PeakCM, State at Odds Over Hotel Contract

QBurke HotelBURKE – PeakCM President Jerry Davis says the Department of Financial Regulation has not contacted him to resolve a major Q Burke hotel contract issue, despite the fact that it appeared the agency would do so at some point this week.


All tasks involving furniture, fixtures, and equipment (FF&E) are currently suspended as a result of a dispute between Davis and the State.

When asked on Wednesday if he had any updates from the State regarding the project contract, Davis replied, "Nope." He also said that his team is reviewing its options in terms of taking further action.

The suspension of all FF&E projects – which started this past Sunday – will impact the hotel's opening, according to Davis.

Calls to the Q Burke marketing team and hotel developer Bill Stenger have gone unanswered this week.

However, the hotel is still taking reservations for the weekend of December 11, which is slated to be the day of its grand opening. We called the hotel to ask about open rooms for that weekend and were told by the operator, "We do have availability."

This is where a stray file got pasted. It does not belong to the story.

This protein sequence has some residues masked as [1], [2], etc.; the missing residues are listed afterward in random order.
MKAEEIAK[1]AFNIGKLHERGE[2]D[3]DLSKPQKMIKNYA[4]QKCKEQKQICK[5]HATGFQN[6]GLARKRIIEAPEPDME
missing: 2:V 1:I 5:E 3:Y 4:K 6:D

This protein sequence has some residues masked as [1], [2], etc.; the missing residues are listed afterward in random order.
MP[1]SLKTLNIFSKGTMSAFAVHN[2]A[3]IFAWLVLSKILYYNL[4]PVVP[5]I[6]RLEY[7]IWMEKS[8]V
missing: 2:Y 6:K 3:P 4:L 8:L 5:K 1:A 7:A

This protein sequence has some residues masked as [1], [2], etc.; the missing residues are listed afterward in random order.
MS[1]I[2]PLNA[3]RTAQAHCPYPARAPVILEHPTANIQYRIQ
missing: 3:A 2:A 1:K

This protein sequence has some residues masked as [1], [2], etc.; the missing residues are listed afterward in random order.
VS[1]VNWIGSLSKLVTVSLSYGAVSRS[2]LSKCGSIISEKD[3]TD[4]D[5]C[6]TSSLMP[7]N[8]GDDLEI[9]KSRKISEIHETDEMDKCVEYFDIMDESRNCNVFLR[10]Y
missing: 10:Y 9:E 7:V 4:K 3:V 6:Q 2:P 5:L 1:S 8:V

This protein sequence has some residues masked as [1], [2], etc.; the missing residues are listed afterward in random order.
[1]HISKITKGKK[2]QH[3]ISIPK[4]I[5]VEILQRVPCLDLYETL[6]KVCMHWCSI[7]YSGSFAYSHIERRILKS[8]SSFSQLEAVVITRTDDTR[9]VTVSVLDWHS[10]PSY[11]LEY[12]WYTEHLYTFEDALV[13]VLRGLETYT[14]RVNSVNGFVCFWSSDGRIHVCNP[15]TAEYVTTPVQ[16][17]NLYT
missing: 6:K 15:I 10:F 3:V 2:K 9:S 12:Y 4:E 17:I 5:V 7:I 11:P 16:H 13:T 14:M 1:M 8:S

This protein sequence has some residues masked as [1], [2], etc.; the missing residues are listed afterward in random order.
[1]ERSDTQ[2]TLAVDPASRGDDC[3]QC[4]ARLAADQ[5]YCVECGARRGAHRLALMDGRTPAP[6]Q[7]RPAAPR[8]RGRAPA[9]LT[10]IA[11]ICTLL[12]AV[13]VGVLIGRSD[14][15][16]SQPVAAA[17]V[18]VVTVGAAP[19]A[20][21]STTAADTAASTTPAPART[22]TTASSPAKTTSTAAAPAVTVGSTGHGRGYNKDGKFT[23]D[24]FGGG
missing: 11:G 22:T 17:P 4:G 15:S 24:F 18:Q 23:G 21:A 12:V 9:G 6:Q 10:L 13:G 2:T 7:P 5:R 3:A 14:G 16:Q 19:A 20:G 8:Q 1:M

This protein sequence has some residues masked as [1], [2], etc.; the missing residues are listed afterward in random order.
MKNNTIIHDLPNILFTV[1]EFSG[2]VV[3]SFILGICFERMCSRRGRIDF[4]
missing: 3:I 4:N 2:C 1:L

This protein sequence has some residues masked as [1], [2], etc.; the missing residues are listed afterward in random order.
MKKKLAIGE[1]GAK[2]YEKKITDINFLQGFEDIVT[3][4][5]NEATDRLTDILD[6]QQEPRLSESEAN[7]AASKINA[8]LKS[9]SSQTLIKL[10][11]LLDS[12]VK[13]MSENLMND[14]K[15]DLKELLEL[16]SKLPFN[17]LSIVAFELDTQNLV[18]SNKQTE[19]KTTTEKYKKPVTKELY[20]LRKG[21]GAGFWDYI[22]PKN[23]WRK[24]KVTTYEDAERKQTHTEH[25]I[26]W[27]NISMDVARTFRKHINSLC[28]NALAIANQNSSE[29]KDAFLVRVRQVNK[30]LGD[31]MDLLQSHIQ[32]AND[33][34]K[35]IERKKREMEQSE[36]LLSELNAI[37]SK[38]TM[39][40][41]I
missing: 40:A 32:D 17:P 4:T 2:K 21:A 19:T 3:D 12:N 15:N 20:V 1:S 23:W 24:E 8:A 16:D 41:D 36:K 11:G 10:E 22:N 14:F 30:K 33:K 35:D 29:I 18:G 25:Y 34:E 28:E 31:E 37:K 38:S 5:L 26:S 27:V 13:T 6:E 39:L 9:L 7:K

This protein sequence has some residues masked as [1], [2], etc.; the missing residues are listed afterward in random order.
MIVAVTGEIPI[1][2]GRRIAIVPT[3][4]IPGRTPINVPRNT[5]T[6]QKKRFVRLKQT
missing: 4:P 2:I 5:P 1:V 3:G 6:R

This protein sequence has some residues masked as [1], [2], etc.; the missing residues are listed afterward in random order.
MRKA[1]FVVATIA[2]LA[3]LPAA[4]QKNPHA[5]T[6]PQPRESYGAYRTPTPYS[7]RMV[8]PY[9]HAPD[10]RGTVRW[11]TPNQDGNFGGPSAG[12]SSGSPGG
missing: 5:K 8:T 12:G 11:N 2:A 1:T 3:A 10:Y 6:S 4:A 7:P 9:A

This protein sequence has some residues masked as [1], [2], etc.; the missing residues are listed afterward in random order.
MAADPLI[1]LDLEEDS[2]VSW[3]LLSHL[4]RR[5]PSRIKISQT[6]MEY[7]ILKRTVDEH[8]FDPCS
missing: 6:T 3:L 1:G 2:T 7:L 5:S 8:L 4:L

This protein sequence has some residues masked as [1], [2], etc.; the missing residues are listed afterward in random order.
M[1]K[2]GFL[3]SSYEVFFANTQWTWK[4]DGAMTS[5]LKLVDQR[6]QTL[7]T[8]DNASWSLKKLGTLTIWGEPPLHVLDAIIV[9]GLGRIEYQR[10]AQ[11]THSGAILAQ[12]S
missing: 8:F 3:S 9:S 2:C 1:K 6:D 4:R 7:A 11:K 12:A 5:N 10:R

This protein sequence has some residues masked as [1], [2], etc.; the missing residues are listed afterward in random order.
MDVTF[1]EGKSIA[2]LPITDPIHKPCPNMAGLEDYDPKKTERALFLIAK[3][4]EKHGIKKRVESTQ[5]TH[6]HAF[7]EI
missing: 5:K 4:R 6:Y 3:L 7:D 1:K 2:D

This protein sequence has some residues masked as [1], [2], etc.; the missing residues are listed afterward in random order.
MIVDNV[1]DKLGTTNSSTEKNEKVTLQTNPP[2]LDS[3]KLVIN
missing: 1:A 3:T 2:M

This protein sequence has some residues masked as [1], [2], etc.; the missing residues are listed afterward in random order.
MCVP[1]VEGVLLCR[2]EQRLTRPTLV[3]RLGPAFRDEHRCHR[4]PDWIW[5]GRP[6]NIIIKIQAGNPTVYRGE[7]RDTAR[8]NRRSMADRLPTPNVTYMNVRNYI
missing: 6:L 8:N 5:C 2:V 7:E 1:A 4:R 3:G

The hotel's early December opening is in jeopardy because of a dispute over the wording of the project contract.

The Department of Financial Regulation claims that equipment expenses are not specifically addressed in the contract and, therefore, can't be approved and paid to PeakCM. Davis argues that every construction job requires equipment and that the DFR is being "unbelievably unreasonable."

He decided to move forward with hotel construction last weekend amid concerns that he would shut the job down entirely because of lack of payment, which was partially resolved when the DFR approved just over $3 million in delayed funds.

At the time, Davis hoped the two parties could come to the table this week to discuss the issue involving equipment line items.

The Vermont Attorney General's office is now involved in the situation after the DFR requested legal advice. The office says it can't comment further on its role in the matter, citing attorney-client privilege.

Lt. Governor Phil Scott stressed that the Attorney General's involvement does not constitute a formal investigation.

"If the State is involved in any way, I think the Attorney General should take a look," Scott said, "just [to] make sure we did everything right and if we're not doing everything right, then we should rectify the situation."